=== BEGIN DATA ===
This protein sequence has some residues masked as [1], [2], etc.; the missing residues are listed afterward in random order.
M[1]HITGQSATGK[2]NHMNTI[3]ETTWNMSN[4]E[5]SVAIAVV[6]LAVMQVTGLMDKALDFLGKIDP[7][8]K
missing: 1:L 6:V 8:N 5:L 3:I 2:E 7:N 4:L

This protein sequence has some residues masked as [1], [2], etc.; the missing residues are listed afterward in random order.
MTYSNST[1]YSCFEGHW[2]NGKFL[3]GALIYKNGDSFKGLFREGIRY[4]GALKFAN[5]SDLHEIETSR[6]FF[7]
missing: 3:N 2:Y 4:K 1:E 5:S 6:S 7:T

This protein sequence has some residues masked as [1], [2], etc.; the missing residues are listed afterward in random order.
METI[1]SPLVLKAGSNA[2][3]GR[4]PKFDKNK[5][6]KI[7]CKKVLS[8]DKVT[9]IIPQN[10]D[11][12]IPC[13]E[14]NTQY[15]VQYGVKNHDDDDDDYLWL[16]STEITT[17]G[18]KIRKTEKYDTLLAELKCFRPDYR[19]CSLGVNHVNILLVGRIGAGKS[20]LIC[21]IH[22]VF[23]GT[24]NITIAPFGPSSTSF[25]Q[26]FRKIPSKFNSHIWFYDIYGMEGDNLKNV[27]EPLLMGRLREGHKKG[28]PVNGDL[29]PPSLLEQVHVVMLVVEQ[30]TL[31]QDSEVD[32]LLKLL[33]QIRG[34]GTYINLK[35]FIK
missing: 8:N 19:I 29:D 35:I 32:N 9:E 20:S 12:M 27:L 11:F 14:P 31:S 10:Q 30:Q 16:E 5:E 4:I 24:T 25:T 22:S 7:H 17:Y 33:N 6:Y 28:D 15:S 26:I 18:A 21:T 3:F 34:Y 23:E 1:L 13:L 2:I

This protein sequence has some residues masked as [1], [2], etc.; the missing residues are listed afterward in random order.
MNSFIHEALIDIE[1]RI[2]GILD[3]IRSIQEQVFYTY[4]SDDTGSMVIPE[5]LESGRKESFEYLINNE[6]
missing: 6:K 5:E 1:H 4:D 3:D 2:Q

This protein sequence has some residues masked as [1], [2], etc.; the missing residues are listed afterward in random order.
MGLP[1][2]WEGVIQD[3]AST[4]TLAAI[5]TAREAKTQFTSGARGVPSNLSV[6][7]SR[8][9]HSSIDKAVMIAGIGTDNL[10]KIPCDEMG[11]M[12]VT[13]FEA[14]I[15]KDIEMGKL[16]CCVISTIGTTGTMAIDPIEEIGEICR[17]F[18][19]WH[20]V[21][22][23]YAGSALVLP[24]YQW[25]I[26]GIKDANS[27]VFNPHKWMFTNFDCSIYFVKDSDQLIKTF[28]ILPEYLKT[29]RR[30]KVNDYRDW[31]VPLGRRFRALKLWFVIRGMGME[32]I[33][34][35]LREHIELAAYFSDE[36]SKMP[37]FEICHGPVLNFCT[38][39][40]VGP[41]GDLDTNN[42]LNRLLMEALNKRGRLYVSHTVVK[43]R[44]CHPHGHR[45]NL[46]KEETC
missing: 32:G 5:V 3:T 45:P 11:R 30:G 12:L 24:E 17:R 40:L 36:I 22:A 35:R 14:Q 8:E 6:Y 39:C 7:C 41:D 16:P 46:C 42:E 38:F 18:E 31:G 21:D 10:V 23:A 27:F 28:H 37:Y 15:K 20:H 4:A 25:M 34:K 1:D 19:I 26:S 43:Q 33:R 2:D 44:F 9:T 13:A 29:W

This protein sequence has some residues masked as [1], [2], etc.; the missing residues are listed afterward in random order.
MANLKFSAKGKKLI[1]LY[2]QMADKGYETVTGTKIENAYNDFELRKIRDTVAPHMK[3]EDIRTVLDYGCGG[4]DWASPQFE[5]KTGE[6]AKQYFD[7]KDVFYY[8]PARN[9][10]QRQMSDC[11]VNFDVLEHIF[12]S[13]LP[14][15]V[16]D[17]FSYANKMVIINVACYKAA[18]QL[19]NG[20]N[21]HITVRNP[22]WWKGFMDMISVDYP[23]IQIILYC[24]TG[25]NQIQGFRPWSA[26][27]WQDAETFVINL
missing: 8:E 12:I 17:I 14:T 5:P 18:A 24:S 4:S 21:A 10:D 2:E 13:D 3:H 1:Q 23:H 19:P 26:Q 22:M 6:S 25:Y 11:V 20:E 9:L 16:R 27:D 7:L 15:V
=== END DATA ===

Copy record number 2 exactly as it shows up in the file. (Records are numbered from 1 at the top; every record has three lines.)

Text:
This protein sequence has some residues masked as [1], [2], etc.; the missing residues are listed afterward in random order.
MTYSNST[1]YSCFEGHW[2]NGKFL[3]GALIYKNGDSFKGLFREGIRY[4]GALKFAN[5]SDLHEIETSR[6]FF[7]
missing: 3:N 2:Y 4:K 1:E 5:S 6:S 7:T